Multinational food manufacturer, Kellogg’s, has taken out two of the five Shame categories in the 2017 Parents’ Voice Fame and Shame Awards. Recognised in the Digital Ninja and Smoke and Mirrors categories, Kellogg’s was shamed for reportedly promoting some of its most unhealthy products to children. Now in their 13th year, the Fame and Shame Awards aim to highlight the worst of junk food marketing to kids.
Kellogg’s’ Halloween partnership with Shazam received the Digital Ninja award for “most obviously targeting children and driving active participation in the brand”.
“Kellogg’s has once again disregarded the health of Australian children by developing campaigns which target a young audience. The use of augmented reality technology, in conjunction with a Halloween campaign, is clearly designed to appeal to children,” said Alice Pryor, Parents’ Voice Campaigns Manager.
Kellogg’s also picked up the Smoke and Mirrors award for its LCMs commercial for reportedly making an unhealthy product appear healthier than it is. “Despite the featured LCMs bars scoring as low as 0.5 health stars, Kellogg’s has presented them as an appropriate everyday addition to lunchboxes,” said Pryor.
Derek Lau from Kellogg’s said, “We disagree the Halloween promotion targets children. The content is activated through the Shazam app and you have to be 13 and over to use it, so this is clearly targeted at mums and teens.”
“Halloween is a time for fun family time – something that most Aussie families would agree with. It’s a shame Parents’ Voice can’t see this,” he said.
“The claim of ‘no artificial colours/flavours’ in the ad is truthful and factually correct. Parents’ Voice is wrong in shaming the LCMs ad for misleading claims. The LCMs range – from 0.5 to 3.5 health stars – were all represented as part of a healthy balanced lunchbox while the voiceover spoke to mum as the target audience.
“It’s disappointing to see LCMs unfairly targeted for misleading product claims when there were none.”
The Foul Sport award was presented to Coca-Cola for its POWERADE Powerscore campaign. The campaign reportedly used sporting identities including former Australian cricketer, Mitchell Johnson, and rugby league star, Billy Slater, to promote unhealthy food and drinks to children.
“Parents are increasingly frustrated that children are constantly exposed to products which are inconsistent with healthy lifestyles and indeed, sporting careers,” Pryor said.
Coca-Cola’s Coke Summer took out the final Shame award, becoming the inaugural Bother Boards recipient for “using interactive billboards in shopping centres, indoors or outdoors, in an attempt to influence children”. Parents’ Voice said the billboard in question asks teenagers to use their phones to connect to the panel, throwing ice cubes at cans of Coke, with winners receiving a can dispensed directly from the panel.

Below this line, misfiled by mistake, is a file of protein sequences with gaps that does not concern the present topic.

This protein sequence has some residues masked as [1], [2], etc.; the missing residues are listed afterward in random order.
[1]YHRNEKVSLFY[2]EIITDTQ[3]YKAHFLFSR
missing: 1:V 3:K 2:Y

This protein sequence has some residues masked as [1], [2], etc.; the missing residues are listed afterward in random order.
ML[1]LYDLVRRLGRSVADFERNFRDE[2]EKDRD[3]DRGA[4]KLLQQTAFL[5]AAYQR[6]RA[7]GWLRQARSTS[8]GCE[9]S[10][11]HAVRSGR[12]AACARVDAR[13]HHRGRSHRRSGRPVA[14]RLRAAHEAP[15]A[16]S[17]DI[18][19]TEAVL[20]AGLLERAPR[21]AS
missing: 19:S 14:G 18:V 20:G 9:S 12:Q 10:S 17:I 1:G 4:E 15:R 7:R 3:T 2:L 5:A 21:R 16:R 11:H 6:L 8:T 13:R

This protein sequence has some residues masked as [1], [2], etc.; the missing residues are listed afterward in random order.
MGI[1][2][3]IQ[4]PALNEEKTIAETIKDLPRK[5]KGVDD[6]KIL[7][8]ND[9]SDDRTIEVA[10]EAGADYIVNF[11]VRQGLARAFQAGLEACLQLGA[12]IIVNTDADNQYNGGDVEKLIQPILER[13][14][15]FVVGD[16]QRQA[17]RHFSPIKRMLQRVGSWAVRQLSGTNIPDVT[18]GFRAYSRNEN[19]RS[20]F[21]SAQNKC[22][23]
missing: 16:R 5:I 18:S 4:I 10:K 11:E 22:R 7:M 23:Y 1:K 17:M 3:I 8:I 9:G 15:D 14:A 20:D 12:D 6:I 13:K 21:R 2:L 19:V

“This new technology sets a bad precedent and further exploits children vulnerable to persuasive food and drink marketing,” said prof Matt Hopcraft, CEO of the Australian Dental Association Victorian Branch.
“Two in five Australian children aged 12 to 14 years have tooth decay in their adult teeth. Campaigns such as these make matters worse and encourage younger children to aspire to these unhealthy behaviours.”
McDonald’s’ Made for Family/Despicable Me 3 Family Box commercial claimed the Pester Power award. Featuring a young boy wearing a minion bodysuit and visiting McDonald’s.
A spokesperson from Parents’ Voice said, “We certainly haven’t targeted the nominated companies or award winners. Australian parents nominate these campaigns throughout the year and it’s our job to highlight their dissatisfaction. Parents are sick of food and beverage companies marketing their most unhealthy products to kids.”
While Parents’ Voice said they are dismayed by the range of the Shame awards this year, its members awarded companies encouraging children to adopt healthier food and drink choices. ALDI, Aussie Apples and Netball Australia were recognised.
Coca-Cola was also awarded a dishonourable mention, along with their partner, The Salvation Army, who have teamed up to bring the Coke Christmas Truck to Australia. Parents’ Voice is petitioning to end the truck’s journey before its planned conclusion at Sydney’s Carols in the Domain.
“Parents are angry that despite Coca-Cola stating they don’t market to kids under 12, they are now a major sponsor of Carols in the Domain. The Coke Christmas truck is stealth marketing aimed at Australian kids. This targeting of Australian kids must end,” said Pryor.
Parents’ Voice said the sample size was around 200 parents with some voting in certain categories and not others and that they received an average of 8.4 nominations per category.
Coca-Cola has been contacted for comment.